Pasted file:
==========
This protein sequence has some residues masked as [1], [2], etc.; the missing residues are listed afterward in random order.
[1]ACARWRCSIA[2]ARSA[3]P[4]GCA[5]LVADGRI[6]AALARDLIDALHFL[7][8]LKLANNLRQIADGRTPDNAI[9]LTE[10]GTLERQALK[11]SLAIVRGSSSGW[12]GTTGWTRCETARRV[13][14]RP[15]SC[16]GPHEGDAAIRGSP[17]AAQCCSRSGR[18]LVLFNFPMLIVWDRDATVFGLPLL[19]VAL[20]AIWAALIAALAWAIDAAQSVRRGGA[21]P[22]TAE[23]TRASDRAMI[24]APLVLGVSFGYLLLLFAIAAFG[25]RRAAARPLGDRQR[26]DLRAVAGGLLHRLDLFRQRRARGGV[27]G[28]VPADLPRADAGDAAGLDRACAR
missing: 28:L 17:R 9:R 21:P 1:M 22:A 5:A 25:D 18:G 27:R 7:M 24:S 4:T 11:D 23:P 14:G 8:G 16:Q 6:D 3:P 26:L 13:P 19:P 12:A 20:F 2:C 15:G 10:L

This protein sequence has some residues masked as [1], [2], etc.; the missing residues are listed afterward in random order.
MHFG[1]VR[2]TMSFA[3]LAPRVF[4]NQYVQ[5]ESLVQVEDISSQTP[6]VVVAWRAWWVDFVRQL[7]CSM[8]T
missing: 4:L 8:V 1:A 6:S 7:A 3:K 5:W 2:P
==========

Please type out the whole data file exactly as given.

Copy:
This protein sequence has some residues masked as [1], [2], etc.; the missing residues are listed afterward in random order.
[1]ACARWRCSIA[2]ARSA[3]P[4]GCA[5]LVADGRI[6]AALARDLIDALHFL[7][8]LKLANNLRQIADGRTPDNAI[9]LTE[10]GTLERQALK[11]SLAIVRGSSSGW[12]GTTGWTRCETARRV[13][14]RP[15]SC[16]GPHEGDAAIRGSP[17]AAQCCSRSGR[18]LVLFNFPMLIVWDRDATVFGLPLL[19]VAL[20]AIWAALIAALAWAIDAAQSVRRGGA[21]P[22]TAE[23]TRASDRAMI[24]APLVLGVSFGYLLLLFAIAAFG[25]RRAAARPLGDRQR[26]DLRAVAGGLLHRLDLFRQRRARGGV[27]G[28]VPADLPRADAGDAAGLDRACAR
missing: 28:L 17:R 9:R 21:P 1:M 22:A 5:A 25:D 18:G 27:R 7:M 24:S 4:T 11:D 23:P 14:G 8:G 16:Q 6:D 3:P 26:L 13:P 19:P 12:A 20:F 2:C 15:G 10:L

This protein sequence has some residues masked as [1], [2], etc.; the missing residues are listed afterward in random order.
MHFG[1]VR[2]TMSFA[3]LAPRVF[4]NQYVQ[5]ESLVQVEDISSQTP[6]VVVAWRAWWVDFVRQL[7]CSM[8]T
missing: 4:L 8:V 1:A 6:S 7:A 3:K 5:W 2:P